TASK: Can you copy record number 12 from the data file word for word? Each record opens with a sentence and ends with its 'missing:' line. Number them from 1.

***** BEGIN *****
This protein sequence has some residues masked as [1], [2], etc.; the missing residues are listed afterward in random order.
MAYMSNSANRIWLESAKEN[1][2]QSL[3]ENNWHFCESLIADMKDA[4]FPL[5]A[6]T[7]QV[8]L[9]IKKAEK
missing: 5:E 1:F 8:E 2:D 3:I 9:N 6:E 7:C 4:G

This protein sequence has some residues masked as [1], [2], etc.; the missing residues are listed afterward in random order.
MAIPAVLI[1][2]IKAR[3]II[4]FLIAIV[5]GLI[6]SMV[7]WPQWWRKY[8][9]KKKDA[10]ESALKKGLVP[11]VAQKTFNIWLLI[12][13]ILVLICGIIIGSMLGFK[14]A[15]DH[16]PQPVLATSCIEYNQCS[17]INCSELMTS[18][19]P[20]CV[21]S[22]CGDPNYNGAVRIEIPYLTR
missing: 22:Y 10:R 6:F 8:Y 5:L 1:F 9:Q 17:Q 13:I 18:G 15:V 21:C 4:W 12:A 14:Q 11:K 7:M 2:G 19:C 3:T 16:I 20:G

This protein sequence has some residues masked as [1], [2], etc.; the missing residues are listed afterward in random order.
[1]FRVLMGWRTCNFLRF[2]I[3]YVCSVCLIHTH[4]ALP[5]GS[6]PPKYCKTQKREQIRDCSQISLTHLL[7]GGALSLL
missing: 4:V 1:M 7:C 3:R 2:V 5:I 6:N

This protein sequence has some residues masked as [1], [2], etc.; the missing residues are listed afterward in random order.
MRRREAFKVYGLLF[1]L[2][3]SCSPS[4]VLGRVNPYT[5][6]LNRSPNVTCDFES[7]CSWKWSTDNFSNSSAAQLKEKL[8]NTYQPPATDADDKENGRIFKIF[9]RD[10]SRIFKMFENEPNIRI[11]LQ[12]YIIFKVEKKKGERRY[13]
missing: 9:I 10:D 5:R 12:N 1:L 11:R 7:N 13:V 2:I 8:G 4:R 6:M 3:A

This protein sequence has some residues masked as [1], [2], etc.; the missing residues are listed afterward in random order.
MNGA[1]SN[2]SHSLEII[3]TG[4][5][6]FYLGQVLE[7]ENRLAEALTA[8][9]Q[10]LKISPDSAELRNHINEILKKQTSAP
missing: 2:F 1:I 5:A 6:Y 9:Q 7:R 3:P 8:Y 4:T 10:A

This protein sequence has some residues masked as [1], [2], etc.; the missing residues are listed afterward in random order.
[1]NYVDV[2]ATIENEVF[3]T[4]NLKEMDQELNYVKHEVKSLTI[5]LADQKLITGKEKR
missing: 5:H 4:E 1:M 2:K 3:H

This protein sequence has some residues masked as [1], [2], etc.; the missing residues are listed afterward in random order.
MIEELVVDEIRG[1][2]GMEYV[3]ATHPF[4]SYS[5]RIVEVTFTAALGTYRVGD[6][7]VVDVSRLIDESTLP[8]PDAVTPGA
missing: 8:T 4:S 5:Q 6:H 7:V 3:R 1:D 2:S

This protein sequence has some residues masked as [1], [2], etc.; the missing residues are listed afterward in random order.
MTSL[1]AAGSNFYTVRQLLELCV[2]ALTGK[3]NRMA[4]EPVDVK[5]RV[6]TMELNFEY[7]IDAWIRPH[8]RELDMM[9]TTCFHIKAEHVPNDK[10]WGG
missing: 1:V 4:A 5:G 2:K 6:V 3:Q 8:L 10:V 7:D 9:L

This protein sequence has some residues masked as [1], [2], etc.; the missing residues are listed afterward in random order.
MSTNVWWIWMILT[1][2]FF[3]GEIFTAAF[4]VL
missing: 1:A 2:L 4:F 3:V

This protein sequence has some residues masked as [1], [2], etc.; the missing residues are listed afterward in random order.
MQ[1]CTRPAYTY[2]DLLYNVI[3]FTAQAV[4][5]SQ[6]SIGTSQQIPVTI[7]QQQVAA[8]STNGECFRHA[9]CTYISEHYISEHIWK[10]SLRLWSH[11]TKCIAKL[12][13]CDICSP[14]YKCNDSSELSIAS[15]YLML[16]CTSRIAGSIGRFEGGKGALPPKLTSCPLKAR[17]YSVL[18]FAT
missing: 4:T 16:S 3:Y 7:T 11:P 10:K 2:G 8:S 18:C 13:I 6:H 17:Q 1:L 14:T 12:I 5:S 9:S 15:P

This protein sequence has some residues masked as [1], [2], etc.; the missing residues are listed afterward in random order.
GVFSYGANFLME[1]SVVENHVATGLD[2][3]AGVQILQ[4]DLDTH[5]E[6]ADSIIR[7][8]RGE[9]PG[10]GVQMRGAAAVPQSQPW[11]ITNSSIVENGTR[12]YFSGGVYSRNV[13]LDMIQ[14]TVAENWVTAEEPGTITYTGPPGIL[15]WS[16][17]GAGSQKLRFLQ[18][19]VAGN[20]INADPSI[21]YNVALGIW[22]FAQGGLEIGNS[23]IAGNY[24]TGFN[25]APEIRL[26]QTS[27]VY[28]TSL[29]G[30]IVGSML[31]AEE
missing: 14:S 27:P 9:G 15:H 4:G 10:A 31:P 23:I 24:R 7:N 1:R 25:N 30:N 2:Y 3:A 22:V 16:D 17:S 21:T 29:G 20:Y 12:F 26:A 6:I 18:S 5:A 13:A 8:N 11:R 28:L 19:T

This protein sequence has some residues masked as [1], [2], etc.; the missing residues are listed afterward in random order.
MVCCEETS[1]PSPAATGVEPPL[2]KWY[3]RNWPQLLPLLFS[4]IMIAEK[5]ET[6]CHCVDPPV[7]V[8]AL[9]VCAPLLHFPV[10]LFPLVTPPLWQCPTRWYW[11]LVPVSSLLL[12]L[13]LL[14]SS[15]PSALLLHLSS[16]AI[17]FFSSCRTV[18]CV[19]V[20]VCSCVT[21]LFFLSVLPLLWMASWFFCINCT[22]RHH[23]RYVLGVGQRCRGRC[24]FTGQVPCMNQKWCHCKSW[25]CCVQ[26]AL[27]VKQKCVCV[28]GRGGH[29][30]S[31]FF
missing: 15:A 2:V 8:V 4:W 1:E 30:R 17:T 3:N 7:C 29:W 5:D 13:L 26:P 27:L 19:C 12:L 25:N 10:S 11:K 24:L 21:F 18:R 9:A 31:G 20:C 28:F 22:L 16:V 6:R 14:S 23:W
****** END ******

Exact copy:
This protein sequence has some residues masked as [1], [2], etc.; the missing residues are listed afterward in random order.
MVCCEETS[1]PSPAATGVEPPL[2]KWY[3]RNWPQLLPLLFS[4]IMIAEK[5]ET[6]CHCVDPPV[7]V[8]AL[9]VCAPLLHFPV[10]LFPLVTPPLWQCPTRWYW[11]LVPVSSLLL[12]L[13]LL[14]SS[15]PSALLLHLSS[16]AI[17]FFSSCRTV[18]CV[19]V[20]VCSCVT[21]LFFLSVLPLLWMASWFFCINCT[22]RHH[23]RYVLGVGQRCRGRC[24]FTGQVPCMNQKWCHCKSW[25]CCVQ[26]AL[27]VKQKCVCV[28]GRGGH[29][30]S[31]FF
missing: 15:A 2:V 8:V 4:W 1:E 30:R 17:T 3:N 7:C 29:W 5:D 13:L 26:P 27:L 19:C 12:L 25:N 10:S 11:K 24:L 21:F 18:R 9:A 31:G 20:C 28:F 22:L 16:V 6:R 14:S 23:W